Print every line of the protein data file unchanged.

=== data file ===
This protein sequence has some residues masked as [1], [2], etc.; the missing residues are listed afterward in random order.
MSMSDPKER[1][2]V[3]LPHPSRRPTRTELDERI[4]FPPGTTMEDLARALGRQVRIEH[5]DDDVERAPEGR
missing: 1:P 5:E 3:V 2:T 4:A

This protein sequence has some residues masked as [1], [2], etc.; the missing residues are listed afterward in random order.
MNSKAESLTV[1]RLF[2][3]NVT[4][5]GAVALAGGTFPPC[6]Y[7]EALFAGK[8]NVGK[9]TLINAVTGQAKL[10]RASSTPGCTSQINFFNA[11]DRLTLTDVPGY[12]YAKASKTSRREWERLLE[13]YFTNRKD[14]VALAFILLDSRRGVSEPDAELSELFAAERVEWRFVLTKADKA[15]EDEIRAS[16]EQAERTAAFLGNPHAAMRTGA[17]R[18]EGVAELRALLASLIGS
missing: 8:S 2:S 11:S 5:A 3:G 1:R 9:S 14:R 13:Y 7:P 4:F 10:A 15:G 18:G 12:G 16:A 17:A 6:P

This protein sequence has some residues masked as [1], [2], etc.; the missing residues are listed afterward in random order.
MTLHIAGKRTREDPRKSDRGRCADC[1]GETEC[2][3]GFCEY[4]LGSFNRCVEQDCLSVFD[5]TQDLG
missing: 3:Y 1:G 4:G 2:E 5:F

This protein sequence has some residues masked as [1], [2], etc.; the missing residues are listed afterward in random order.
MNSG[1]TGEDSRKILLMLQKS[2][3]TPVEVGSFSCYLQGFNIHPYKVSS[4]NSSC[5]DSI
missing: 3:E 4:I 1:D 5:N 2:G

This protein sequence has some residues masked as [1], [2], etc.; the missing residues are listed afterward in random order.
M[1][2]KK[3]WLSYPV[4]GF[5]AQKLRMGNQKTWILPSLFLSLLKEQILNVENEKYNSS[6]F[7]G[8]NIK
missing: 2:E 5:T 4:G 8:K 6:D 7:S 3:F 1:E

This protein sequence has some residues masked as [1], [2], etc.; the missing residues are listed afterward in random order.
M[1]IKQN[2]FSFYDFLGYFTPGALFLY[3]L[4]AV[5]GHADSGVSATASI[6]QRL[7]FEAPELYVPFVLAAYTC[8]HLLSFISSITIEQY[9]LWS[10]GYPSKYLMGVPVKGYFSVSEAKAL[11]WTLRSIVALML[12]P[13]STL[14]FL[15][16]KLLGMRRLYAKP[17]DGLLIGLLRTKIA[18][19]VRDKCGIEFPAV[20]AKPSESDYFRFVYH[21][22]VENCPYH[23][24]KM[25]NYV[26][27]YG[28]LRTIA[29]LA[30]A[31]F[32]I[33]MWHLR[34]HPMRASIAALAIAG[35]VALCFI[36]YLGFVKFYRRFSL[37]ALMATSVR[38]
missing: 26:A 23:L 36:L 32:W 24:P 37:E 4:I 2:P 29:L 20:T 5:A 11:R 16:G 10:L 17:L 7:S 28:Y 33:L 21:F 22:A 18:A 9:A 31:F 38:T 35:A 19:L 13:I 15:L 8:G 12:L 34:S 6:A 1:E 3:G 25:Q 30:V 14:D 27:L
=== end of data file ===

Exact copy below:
This protein sequence has some residues masked as [1], [2], etc.; the missing residues are listed afterward in random order.
MSMSDPKER[1][2]V[3]LPHPSRRPTRTELDERI[4]FPPGTTMEDLARALGRQVRIEH[5]DDDVERAPEGR
missing: 1:P 5:E 3:V 2:T 4:A

This protein sequence has some residues masked as [1], [2], etc.; the missing residues are listed afterward in random order.
MNSKAESLTV[1]RLF[2][3]NVT[4][5]GAVALAGGTFPPC[6]Y[7]EALFAGK[8]NVGK[9]TLINAVTGQAKL[10]RASSTPGCTSQINFFNA[11]DRLTLTDVPGY[12]YAKASKTSRREWERLLE[13]YFTNRKD[14]VALAFILLDSRRGVSEPDAELSELFAAERVEWRFVLTKADKA[15]EDEIRAS[16]EQAERTAAFLGNPHAAMRTGA[17]R[18]EGVAELRALLASLIGS
missing: 8:S 2:S 11:S 5:A 3:G 1:R 9:S 14:R 13:Y 7:P 4:F 10:A 15:G 18:G 12:G 16:A 17:A 6:P

This protein sequence has some residues masked as [1], [2], etc.; the missing residues are listed afterward in random order.
MTLHIAGKRTREDPRKSDRGRCADC[1]GETEC[2][3]GFCEY[4]LGSFNRCVEQDCLSVFD[5]TQDLG
missing: 3:Y 1:G 4:G 2:E 5:F

This protein sequence has some residues masked as [1], [2], etc.; the missing residues are listed afterward in random order.
MNSG[1]TGEDSRKILLMLQKS[2][3]TPVEVGSFSCYLQGFNIHPYKVSS[4]NSSC[5]DSI
missing: 3:E 4:I 1:D 5:N 2:G

This protein sequence has some residues masked as [1], [2], etc.; the missing residues are listed afterward in random order.
M[1][2]KK[3]WLSYPV[4]GF[5]AQKLRMGNQKTWILPSLFLSLLKEQILNVENEKYNSS[6]F[7]G[8]NIK
missing: 2:E 5:T 4:G 8:K 6:D 7:S 3:F 1:E

This protein sequence has some residues masked as [1], [2], etc.; the missing residues are listed afterward in random order.
M[1]IKQN[2]FSFYDFLGYFTPGALFLY[3]L[4]AV[5]GHADSGVSATASI[6]QRL[7]FEAPELYVPFVLAAYTC[8]HLLSFISSITIEQY[9]LWS[10]GYPSKYLMGVPVKGYFSVSEAKAL[11]WTLRSIVALML[12]P[13]STL[14]FL[15][16]KLLGMRRLYAKP[17]DGLLIGLLRTKIA[18][19]VRDKCGIEFPAV[20]AKPSESDYFRFVYH[21][22]VENCPYH[23][24]KM[25]NYV[26][27]YG[28]LRTIA[29]LA[30]A[31]F[32]I[33]MWHLR[34]HPMRASIAALAIAG[35]VALCFI[36]YLGFVKFYRRFSL[37]ALMATSVR[38]
missing: 26:A 23:L 36:L 32:W 24:P 37:E 4:I 2:P 29:L 20:T 5:A 11:R 16:G 10:L 17:L 7:S 28:Y 33:L 21:F 22:A 18:A 9:A 31:F 38:T 35:A 19:L 13:I 15:L 8:G 12:L 34:S 6:A 1:E 3:G 25:Q 30:V 14:D 27:L